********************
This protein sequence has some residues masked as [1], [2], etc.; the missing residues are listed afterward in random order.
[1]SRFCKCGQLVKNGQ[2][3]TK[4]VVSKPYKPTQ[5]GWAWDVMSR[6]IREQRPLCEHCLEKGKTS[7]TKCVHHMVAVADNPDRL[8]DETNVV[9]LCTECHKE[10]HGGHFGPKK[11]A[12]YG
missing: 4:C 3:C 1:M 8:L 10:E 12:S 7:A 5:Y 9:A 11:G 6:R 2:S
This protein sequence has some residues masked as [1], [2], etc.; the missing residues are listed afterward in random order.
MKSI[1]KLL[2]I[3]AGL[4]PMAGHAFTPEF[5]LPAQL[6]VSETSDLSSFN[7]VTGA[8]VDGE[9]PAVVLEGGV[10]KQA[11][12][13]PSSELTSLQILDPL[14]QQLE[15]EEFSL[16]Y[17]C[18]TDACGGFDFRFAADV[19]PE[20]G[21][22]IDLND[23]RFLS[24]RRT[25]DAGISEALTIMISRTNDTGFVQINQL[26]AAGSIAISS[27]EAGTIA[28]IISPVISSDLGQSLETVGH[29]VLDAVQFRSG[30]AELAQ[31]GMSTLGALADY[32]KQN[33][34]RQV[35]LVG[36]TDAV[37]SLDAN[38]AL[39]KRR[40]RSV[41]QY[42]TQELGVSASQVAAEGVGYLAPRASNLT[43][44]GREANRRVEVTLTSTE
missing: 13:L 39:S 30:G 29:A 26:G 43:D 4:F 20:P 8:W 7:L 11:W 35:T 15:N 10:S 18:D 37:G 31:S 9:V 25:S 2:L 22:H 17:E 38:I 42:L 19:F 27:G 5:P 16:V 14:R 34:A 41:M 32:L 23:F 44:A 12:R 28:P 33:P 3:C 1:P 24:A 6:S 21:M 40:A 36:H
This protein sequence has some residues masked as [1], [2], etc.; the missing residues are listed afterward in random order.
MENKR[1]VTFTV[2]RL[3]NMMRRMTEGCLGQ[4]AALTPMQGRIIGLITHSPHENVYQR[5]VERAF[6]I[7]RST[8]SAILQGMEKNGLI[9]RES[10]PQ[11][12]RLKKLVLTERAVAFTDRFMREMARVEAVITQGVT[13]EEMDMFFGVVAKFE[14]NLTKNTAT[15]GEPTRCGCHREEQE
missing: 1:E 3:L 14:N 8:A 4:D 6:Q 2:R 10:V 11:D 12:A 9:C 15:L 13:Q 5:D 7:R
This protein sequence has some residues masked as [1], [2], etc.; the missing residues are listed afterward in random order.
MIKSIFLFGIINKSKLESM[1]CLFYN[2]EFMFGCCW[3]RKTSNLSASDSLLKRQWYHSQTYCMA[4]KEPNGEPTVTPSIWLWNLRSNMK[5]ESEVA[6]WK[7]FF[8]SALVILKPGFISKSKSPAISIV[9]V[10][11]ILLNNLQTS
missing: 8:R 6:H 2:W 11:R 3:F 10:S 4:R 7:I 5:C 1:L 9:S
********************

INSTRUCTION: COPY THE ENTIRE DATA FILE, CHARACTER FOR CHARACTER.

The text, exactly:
This protein sequence has some residues masked as [1], [2], etc.; the missing residues are listed afterward in random order.
[1]SRFCKCGQLVKNGQ[2][3]TK[4]VVSKPYKPTQ[5]GWAWDVMSR[6]IREQRPLCEHCLEKGKTS[7]TKCVHHMVAVADNPDRL[8]DETNVV[9]LCTECHKE[10]HGGHFGPKK[11]A[12]YG
missing: 4:C 3:C 1:M 8:L 10:E 12:S 7:A 5:Y 9:A 11:G 6:R 2:S
This protein sequence has some residues masked as [1], [2], etc.; the missing residues are listed afterward in random order.
MKSI[1]KLL[2]I[3]AGL[4]PMAGHAFTPEF[5]LPAQL[6]VSETSDLSSFN[7]VTGA[8]VDGE[9]PAVVLEGGV[10]KQA[11][12][13]PSSELTSLQILDPL[14]QQLE[15]EEFSL[16]Y[17]C[18]TDACGGFDFRFAADV[19]PE[20]G[21][22]IDLND[23]RFLS[24]RRT[25]DAGISEALTIMISRTNDTGFVQINQL[26]AAGSIAISS[27]EAGTIA[28]IISPVISSDLGQSLETVGH[29]VLDAVQFRSG[30]AELAQ[31]GMSTLGALADY[32]KQN[33][34]RQV[35]LVG[36]TDAV[37]SLDAN[38]AL[39]KRR[40]RSV[41]QY[42]TQELGVSASQVAAEGVGYLAPRASNLT[43][44]GREANRRVEVTLTSTE
missing: 13:L 39:S 30:G 29:A 26:G 43:D 4:F 20:P 8:W 7:L 11:W 35:T 15:N 10:S 18:D 37:G 31:S 9:V 25:S 2:L 22:H 17:E 38:I 42:L 19:F 27:G 5:P 16:V 14:R 34:A 41:M 32:L 23:F 44:A 12:R 28:P 33:P 3:C 1:P 24:A 6:S 21:M 40:A 36:H
This protein sequence has some residues masked as [1], [2], etc.; the missing residues are listed afterward in random order.
MENKR[1]VTFTV[2]RL[3]NMMRRMTEGCLGQ[4]AALTPMQGRIIGLITHSPHENVYQR[5]VERAF[6]I[7]RST[8]SAILQGMEKNGLI[9]RES[10]PQ[11][12]RLKKLVLTERAVAFTDRFMREMARVEAVITQGVT[13]EEMDMFFGVVAKFE[14]NLTKNTAT[15]GEPTRCGCHREEQE
missing: 1:E 3:L 14:N 8:A 4:D 6:Q 2:R 10:V 11:D 12:A 9:C 15:L 13:Q 5:D 7:R
This protein sequence has some residues masked as [1], [2], etc.; the missing residues are listed afterward in random order.
MIKSIFLFGIINKSKLESM[1]CLFYN[2]EFMFGCCW[3]RKTSNLSASDSLLKRQWYHSQTYCMA[4]KEPNGEPTVTPSIWLWNLRSNMK[5]ESEVA[6]WK[7]FF[8]SALVILKPGFISKSKSPAISIV[9]V[10][11]ILLNNLQTS
missing: 8:R 6:H 2:W 11:R 3:F 10:S 4:R 7:I 5:C 1:L 9:S